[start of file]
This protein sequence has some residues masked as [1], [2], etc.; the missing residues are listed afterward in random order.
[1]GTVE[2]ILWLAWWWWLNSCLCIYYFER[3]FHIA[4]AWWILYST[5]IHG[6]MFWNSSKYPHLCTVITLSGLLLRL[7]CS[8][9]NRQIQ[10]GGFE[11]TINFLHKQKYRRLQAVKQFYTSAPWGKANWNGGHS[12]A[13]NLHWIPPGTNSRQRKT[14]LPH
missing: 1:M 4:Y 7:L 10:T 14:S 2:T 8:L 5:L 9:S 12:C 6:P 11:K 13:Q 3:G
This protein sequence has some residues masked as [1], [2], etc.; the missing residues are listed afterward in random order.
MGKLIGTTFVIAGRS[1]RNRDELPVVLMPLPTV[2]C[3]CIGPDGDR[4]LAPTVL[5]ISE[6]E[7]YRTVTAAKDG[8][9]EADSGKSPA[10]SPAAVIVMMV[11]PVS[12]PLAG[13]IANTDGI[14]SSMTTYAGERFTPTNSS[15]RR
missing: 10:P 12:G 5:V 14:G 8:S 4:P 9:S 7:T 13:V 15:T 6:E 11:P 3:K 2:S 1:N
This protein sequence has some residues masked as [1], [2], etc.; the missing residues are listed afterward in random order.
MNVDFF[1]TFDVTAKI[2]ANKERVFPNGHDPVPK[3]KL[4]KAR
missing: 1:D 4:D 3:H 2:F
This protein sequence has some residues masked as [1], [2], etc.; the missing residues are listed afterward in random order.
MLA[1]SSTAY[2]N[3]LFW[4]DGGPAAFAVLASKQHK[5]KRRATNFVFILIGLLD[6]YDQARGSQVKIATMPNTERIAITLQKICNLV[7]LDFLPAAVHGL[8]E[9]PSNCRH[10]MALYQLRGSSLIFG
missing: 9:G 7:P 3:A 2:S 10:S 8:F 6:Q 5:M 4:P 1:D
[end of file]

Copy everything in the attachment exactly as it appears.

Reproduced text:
This protein sequence has some residues masked as [1], [2], etc.; the missing residues are listed afterward in random order.
[1]GTVE[2]ILWLAWWWWLNSCLCIYYFER[3]FHIA[4]AWWILYST[5]IHG[6]MFWNSSKYPHLCTVITLSGLLLRL[7]CS[8][9]NRQIQ[10]GGFE[11]TINFLHKQKYRRLQAVKQFYTSAPWGKANWNGGHS[12]A[13]NLHWIPPGTNSRQRKT[14]LPH
missing: 1:M 4:Y 7:L 10:T 14:S 2:T 8:L 5:L 9:S 12:C 6:P 11:K 13:Q 3:G
This protein sequence has some residues masked as [1], [2], etc.; the missing residues are listed afterward in random order.
MGKLIGTTFVIAGRS[1]RNRDELPVVLMPLPTV[2]C[3]CIGPDGDR[4]LAPTVL[5]ISE[6]E[7]YRTVTAAKDG[8][9]EADSGKSPA[10]SPAAVIVMMV[11]PVS[12]PLAG[13]IANTDGI[14]SSMTTYAGERFTPTNSS[15]RR
missing: 10:P 12:G 5:V 14:G 8:S 4:P 9:S 7:T 13:V 15:T 6:E 11:P 3:K 2:S 1:N
This protein sequence has some residues masked as [1], [2], etc.; the missing residues are listed afterward in random order.
MNVDFF[1]TFDVTAKI[2]ANKERVFPNGHDPVPK[3]KL[4]KAR
missing: 1:D 4:D 3:H 2:F
This protein sequence has some residues masked as [1], [2], etc.; the missing residues are listed afterward in random order.
MLA[1]SSTAY[2]N[3]LFW[4]DGGPAAFAVLASKQHK[5]KRRATNFVFILIGLLD[6]YDQARGSQVKIATMPNTERIAITLQKICNLV[7]LDFLPAAVHGL[8]E[9]PSNCRH[10]MALYQLRGSSLIFG
missing: 9:G 7:P 3:A 2:S 10:S 8:F 6:Q 5:M 4:P 1:D